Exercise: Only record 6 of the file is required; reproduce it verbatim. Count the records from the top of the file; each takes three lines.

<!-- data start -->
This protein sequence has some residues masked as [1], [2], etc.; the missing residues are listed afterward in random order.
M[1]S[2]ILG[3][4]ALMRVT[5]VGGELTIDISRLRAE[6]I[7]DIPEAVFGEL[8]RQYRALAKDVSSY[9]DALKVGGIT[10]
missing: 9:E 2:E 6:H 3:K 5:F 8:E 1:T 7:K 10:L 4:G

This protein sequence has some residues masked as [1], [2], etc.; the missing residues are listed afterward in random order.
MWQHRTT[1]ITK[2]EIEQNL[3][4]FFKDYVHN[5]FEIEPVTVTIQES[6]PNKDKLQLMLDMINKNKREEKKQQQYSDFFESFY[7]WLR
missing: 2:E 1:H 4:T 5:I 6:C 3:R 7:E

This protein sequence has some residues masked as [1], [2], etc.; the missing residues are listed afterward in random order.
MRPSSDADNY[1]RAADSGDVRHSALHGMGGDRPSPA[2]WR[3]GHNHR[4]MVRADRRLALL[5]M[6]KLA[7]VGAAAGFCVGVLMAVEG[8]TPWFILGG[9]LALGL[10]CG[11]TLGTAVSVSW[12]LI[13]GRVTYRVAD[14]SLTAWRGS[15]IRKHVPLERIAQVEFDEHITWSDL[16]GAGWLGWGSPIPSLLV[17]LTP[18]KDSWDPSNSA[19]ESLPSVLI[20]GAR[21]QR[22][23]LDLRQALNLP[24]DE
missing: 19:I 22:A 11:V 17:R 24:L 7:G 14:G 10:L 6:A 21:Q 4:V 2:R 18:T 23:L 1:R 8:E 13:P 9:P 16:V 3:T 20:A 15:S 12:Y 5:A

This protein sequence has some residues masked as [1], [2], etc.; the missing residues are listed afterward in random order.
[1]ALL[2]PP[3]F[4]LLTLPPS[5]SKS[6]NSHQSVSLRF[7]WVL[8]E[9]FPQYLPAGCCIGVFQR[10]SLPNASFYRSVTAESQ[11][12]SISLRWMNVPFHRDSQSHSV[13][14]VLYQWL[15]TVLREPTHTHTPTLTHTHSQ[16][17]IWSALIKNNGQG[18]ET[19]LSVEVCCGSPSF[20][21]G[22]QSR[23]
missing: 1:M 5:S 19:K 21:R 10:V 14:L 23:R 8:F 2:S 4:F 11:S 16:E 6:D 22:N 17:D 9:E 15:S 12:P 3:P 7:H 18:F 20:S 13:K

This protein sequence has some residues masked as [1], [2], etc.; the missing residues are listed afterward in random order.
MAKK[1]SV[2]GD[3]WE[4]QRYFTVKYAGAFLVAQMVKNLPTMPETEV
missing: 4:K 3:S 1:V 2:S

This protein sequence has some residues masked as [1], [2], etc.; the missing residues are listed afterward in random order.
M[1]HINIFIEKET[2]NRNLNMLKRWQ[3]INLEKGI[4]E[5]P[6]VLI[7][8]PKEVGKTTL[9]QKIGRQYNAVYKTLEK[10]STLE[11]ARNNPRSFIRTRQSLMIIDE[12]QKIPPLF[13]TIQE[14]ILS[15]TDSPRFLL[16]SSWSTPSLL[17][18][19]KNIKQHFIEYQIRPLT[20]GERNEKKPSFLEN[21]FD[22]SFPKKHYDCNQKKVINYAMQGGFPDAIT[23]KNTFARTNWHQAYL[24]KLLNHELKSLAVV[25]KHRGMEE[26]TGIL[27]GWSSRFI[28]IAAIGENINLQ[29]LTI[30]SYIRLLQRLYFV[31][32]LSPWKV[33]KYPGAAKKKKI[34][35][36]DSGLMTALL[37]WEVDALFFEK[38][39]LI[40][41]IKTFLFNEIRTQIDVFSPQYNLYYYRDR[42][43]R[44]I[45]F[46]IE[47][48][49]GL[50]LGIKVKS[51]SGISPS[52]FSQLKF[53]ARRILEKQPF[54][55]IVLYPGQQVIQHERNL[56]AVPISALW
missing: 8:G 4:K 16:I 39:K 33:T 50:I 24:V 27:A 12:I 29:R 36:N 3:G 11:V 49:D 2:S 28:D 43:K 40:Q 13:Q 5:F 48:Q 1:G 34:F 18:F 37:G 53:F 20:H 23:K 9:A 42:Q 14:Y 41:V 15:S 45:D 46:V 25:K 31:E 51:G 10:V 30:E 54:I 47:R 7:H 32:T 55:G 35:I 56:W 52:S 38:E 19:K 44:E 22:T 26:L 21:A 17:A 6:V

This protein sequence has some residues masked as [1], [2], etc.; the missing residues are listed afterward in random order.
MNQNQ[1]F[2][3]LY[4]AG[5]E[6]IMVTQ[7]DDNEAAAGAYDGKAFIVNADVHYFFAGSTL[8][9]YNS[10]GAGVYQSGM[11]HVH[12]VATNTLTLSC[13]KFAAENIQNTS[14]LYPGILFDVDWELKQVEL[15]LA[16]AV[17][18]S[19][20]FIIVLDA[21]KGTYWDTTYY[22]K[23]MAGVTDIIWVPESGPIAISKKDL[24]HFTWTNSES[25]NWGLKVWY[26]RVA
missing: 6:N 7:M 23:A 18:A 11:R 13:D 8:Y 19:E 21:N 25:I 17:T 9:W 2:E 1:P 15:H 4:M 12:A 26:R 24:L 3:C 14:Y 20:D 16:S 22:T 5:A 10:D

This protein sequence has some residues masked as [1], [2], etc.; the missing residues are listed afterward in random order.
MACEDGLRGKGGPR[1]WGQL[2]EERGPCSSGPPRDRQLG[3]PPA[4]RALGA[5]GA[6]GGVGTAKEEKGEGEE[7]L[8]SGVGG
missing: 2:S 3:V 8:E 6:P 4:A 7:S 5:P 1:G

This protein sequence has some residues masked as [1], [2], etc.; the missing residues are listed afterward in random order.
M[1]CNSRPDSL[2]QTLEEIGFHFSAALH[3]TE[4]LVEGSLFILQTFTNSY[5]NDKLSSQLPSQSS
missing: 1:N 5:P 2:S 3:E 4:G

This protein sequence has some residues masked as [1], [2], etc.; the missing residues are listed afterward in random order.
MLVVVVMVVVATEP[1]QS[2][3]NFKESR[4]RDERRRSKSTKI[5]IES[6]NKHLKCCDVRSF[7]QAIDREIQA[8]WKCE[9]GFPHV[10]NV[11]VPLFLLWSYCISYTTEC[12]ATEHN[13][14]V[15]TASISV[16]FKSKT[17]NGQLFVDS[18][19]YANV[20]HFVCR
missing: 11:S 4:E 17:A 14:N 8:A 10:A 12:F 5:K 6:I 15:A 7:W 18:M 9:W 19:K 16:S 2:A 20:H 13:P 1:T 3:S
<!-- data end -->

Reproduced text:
This protein sequence has some residues masked as [1], [2], etc.; the missing residues are listed afterward in random order.
M[1]HINIFIEKET[2]NRNLNMLKRWQ[3]INLEKGI[4]E[5]P[6]VLI[7][8]PKEVGKTTL[9]QKIGRQYNAVYKTLEK[10]STLE[11]ARNNPRSFIRTRQSLMIIDE[12]QKIPPLF[13]TIQE[14]ILS[15]TDSPRFLL[16]SSWSTPSLL[17][18][19]KNIKQHFIEYQIRPLT[20]GERNEKKPSFLEN[21]FD[22]SFPKKHYDCNQKKVINYAMQGGFPDAIT[23]KNTFARTNWHQAYL[24]KLLNHELKSLAVV[25]KHRGMEE[26]TGIL[27]GWSSRFI[28]IAAIGENINLQ[29]LTI[30]SYIRLLQRLYFV[31][32]LSPWKV[33]KYPGAAKKKKI[34][35][36]DSGLMTALL[37]WEVDALFFEK[38][39]LI[40][41]IKTFLFNEIRTQIDVFSPQYNLYYYRDR[42][43]R[44]I[45]F[46]IE[47][48][49]GL[50]LGIKVKS[51]SGISPS[52]FSQLKF[53]ARRILEKQPF[54][55]IVLYPGQQVIQHERNL[56]AVPISALW
missing: 8:G 4:K 16:I 39:K 33:T 50:I 24:V 27:A 12:I 29:R 36:N 3:G 11:V 49:D 2:S 28:D 43:K 40:Q 13:Q 5:F 48:Q 1:G 34:F 18:F 37:G 53:F 20:H 23:K 9:A 42:Q 14:Y 41:V 15:S 45:D 46:V 25:K 31:E 51:G 10:V 30:E 54:I 47:R 7:H 32:T 55:G 35:I 56:W 52:S 38:E 19:K 44:E 22:T 26:L 21:A 17:A 6:V